Library of Congress

This may have been my favourite of the guided tours we had. The building is beautiful and they have some fantastic exhibits such as a complete Gutenburg bible, a map where America was written for the first time and Thomas Jefferson's library collection.

Gutenberg Bible

Gutenberg Bible

The map that is the earliest record of the name America

The map that is the earliest record of the name America

Thomas Jefferson's personal collection - divided into 3 sections: Imagination, Reason and Memory

Thomas Jefferson's personal collection - divided into 3 sections: Imagination, Reason and Memory

The guide was again really knowledgeable about the history of the building and it's contents and pointed out some neat little things about the architecture that I wouldn't have even noticed walking around on my own. You can do just that, look around yourself, but tours run every hour and are free with no ticket required so if you get the chance, definitely hop on one of the tours!

Lincoln monument and reflecting pool

This one pretty much speaks for itself, it's one of the more iconic Washington landmarks. It is worth nothing that it is heaving with tourists and about a million school groups so it's not quite as peaceful as the movies would have you believe.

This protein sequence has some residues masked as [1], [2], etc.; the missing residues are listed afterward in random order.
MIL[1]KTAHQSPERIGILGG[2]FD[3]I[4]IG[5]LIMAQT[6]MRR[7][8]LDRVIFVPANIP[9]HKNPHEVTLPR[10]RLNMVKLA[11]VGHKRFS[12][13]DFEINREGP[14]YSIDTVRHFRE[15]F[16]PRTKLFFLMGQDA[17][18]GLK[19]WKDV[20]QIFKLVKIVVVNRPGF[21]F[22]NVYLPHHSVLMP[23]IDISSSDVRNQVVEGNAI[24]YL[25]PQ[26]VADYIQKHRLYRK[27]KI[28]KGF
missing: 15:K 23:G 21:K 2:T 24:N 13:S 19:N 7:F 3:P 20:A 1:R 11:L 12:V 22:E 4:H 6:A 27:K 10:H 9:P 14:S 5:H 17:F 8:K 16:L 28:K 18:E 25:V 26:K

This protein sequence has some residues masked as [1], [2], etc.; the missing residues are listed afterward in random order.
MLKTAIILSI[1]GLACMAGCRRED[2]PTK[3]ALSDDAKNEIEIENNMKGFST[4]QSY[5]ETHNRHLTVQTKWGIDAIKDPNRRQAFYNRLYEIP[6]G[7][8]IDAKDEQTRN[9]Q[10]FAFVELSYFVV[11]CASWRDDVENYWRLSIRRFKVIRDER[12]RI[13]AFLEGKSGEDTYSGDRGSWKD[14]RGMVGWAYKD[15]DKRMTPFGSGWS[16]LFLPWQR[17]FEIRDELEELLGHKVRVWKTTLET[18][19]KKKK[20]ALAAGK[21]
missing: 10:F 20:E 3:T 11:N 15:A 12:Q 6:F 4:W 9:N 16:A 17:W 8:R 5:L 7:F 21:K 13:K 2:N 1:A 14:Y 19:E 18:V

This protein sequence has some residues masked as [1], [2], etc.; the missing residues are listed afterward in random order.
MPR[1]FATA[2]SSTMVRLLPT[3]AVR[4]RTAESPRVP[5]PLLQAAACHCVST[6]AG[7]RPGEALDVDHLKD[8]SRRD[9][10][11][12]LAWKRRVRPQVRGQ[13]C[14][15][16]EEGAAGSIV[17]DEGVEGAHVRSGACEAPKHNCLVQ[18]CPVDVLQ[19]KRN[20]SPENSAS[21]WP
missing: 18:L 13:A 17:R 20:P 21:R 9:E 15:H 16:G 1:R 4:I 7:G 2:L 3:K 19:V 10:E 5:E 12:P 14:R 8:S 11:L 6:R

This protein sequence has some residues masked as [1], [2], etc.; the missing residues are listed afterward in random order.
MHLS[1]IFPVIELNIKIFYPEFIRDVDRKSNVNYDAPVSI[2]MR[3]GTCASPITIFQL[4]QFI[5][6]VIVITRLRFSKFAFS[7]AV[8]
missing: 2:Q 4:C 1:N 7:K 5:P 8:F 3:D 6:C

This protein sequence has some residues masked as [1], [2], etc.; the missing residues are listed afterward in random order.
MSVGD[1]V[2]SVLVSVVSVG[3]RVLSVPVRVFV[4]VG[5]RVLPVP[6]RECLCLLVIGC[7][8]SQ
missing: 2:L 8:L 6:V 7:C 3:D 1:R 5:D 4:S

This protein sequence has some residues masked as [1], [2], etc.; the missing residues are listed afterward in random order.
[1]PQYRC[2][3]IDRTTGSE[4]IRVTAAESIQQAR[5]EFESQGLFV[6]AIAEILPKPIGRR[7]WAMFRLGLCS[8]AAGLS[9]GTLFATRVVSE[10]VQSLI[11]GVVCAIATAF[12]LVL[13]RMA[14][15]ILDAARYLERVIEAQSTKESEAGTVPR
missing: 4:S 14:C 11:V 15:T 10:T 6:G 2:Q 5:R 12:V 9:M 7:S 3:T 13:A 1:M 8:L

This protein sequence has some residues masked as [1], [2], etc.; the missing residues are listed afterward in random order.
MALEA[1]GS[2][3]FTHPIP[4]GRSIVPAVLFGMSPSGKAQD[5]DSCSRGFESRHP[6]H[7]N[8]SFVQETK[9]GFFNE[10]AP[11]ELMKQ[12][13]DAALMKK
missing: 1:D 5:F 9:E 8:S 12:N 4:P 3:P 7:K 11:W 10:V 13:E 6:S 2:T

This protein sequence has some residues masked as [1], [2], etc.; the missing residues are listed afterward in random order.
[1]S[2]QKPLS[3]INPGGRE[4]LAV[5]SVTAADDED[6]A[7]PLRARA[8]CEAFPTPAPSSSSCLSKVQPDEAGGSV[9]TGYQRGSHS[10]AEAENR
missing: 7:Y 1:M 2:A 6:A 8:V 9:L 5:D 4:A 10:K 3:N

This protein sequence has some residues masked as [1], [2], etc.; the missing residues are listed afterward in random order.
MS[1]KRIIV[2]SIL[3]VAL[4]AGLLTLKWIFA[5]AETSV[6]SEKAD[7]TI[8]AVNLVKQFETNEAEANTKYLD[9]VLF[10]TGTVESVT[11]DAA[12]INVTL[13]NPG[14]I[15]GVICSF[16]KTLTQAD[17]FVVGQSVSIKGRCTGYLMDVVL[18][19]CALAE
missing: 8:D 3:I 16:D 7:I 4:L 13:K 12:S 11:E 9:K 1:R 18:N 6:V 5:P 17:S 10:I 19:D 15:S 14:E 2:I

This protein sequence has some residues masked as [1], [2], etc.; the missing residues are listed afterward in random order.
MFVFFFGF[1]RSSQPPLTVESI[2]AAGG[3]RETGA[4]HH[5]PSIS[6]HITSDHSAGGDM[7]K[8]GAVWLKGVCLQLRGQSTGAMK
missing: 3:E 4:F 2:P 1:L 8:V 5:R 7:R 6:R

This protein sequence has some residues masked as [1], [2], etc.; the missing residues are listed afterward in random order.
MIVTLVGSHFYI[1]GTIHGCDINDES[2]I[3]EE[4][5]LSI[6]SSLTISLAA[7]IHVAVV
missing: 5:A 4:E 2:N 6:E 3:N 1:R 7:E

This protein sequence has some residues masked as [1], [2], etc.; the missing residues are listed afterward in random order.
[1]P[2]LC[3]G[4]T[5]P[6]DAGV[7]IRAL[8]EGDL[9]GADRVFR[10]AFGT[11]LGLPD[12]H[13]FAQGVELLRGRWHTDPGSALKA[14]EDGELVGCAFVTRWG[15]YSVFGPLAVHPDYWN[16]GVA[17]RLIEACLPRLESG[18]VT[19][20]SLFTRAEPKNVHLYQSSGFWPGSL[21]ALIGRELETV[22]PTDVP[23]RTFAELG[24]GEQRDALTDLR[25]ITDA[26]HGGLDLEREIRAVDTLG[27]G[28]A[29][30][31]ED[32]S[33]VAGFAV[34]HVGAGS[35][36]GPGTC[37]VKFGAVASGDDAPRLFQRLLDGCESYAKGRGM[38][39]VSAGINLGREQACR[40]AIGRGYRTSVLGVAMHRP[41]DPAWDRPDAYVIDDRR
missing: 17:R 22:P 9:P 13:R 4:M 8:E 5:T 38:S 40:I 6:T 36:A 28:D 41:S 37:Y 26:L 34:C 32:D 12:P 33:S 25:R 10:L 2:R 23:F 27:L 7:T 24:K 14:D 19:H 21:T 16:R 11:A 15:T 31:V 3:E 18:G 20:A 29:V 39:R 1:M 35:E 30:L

Washington monument

This is another attraction that requires tickets (free again). It appears to be a little more popular however and the on the day tickets clear out a bit faster. We still didn't queue at 8.30am as recommended online but arrived at 10.30am instead and there was a selection of times available (although we are now in summer hours which extended the available tour times by four hours!)

You arrive at your time and head up in the elevator where you can spend as long as you want up there looking over the city. The floor below has an exhibit about the monument and how it was built, including information about the repair work following the earthquake a few years ago; turns out the building is just held together with gravity, no cement or metal or anything. Needless to say I got into the elevator pretty quickly to head back down again.

Bureau of Printing and Engraving

The bureau of printing and engraving is where they make all of the paper money in The USA. This is one of the places you need a ticket for but again we were pretty fortunate to rock up at 11pm and still have a fair few choices of tour times despite the online consensus being to turn up super early in the morning.

You watch a video about the printing process and then are taken through an overhead walkway to watch the bills being made whilst s tour guide fills you in on what's happening. It's s bit of a more random stop off but actually quite fun and you can't beat the feeling of being surrounded by tons and tons of money!

The White House and visitor centre

I think this is on everyone's Washington itinerary. We started with a walk around the outside of the White House (currently they aren't holding interior tours for foreign nationals due to budget reasons which sucks a little but there's nothing you can do) and were surprised by how many roads are blocked off around it and how far away from the street it actually is!